Dr. Jennifer W. Shewmaker

Parent, Educator, Author

Sexualization: Where do you see it?

In a full window display, women wear scanty lingerie, their breast spilling out of bustiers as they hold masks and tape made for binding partners during sex acts. A man looks on, eyeing the women like so many delectable objects from which to choose. The words “Are you pleasure bound?” are emblazoned across the window. The captive audience for this scene? Preschoolers in a mall’s dedicated children’s play area.

spensers window display

Victoria’s Secret, a megabrand famous for their sexy fashion shows and advertisements depicting lingerie clad women creates a new line with products covered with the phrases “wild thing,” “let’s get wild,” and “let’s party.” The target audience? Twelve to fifteen year old girls.

A leading retailer markets padded push-up bras….for its kids line. Baby dolls wear lipstick, belly shirts and low slung pants and skirts.

Children and adolescents are surrounded by sexualized media and marketing. Where have you seen this? Which media are most guilty of sexualization? What about marketing campaigns? Are there some that make you shudder or reach for the remote? I’d love to hear some of your examples.

4 comments on “Sexualization: Where do you see it?

  1. Lauren Carnathan
    March 25, 2013

    Thank you SO much for this blog, Jennifer. I don’t know you, but I’ve been a reader for years now. I’m a youth minister in Fort Worth.

    I just got back from a (weekly) trip to Walmart. I go there often, much to my dismay, with my co-worker. Our Walmart is always packed and never has enough lanes open, so we usually end up waiting for several minutes before being checked out. Today I noticed a scantily clad Lea Michelle on a Cosmopolitan magazine. Not at my eye-level, but at a child’s eye-level. I see this all the time and it makes me crazy! Many times I’ll turn the magazine backwards because the images are so offensive.

    It angers me that places like grocery stores are okay with placing these advertisements at eye-level with children! I don’t really want them at my eye-level either, but how can it benefit ANYONE to have a young child looking at magazines with women who are barely dressed on them?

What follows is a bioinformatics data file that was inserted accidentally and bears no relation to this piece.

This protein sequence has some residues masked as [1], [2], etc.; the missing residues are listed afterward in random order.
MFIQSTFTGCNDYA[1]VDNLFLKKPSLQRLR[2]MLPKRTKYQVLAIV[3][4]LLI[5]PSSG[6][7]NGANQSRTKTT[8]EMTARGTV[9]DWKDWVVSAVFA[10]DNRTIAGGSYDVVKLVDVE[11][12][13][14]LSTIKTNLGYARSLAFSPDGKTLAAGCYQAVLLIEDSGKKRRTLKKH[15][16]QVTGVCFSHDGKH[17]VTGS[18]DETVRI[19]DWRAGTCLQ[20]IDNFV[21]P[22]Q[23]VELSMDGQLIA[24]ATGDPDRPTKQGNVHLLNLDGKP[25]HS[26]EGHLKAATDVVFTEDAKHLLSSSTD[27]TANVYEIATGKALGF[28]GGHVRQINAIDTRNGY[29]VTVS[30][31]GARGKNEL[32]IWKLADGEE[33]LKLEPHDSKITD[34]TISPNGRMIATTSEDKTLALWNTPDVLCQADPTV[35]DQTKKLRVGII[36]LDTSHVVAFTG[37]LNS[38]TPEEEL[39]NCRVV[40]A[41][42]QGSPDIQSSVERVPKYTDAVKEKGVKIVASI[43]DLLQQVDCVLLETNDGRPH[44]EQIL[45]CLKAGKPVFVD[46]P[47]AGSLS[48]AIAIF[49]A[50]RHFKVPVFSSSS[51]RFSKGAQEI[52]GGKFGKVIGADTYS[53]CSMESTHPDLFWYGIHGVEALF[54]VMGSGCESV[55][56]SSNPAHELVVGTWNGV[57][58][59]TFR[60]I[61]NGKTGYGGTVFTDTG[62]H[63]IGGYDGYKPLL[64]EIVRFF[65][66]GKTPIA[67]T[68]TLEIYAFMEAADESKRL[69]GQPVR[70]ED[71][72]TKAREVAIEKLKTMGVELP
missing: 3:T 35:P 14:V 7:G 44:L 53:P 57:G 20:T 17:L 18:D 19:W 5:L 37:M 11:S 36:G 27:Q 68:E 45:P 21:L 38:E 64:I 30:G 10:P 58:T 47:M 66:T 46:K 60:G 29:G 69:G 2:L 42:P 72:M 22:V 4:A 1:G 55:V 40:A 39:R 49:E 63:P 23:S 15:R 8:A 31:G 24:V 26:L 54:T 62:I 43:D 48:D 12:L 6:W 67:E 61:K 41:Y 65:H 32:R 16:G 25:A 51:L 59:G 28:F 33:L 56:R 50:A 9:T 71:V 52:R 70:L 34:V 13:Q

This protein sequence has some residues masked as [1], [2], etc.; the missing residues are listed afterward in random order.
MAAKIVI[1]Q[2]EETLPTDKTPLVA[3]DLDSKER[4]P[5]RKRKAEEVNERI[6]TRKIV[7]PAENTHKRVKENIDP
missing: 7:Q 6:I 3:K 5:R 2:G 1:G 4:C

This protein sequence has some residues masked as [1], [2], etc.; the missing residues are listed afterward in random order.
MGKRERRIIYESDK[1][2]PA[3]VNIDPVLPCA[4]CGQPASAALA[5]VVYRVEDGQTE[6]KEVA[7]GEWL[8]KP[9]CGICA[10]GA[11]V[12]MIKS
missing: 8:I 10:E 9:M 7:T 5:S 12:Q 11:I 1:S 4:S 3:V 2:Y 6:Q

• Jennifer Shewmaker
      March 25, 2013

      Thanks for your comment, Lauren! The tabloids and fashion magazines that focus so completely on objectifying women are a huge issue. While it may not seem like a big deal to some, this idea of female as object gets in our heads. If we’re not thoughtful, It changes the way that all of us think about female value.

  2. Paul Mathis
    March 25, 2013

    I love ACU. I love my student worker job at the Campus Store. I hate that we sell shorts that are too short to fit the hypothetical dress code. Further, we have them available in children’s sizes, as well. This is awful. We complain about the decisions our daughters make regarding their dress and appearance, yet we create the environment for them to make those decisions. If we promote sexualization on a Christian campus, how can we be surprised or upset that mainstream companies do the same thing?

    Or am I just too cynical?

    • Jennifer Shewmaker
      March 25, 2013

      Great observation, Paul! Dress has changed, there’s no question about it. Check out my post called Bringing Sexy Down. It’s about age compression and the marketing of products, images, and experiences to ever younger groups.

      I think you’re also seeing the effect that the mainstreaming of pornography has had on our collective idea that sexiness is the highest value for females.

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This entry was posted on March 25, 2013 by in Recognizing and tagged , , .
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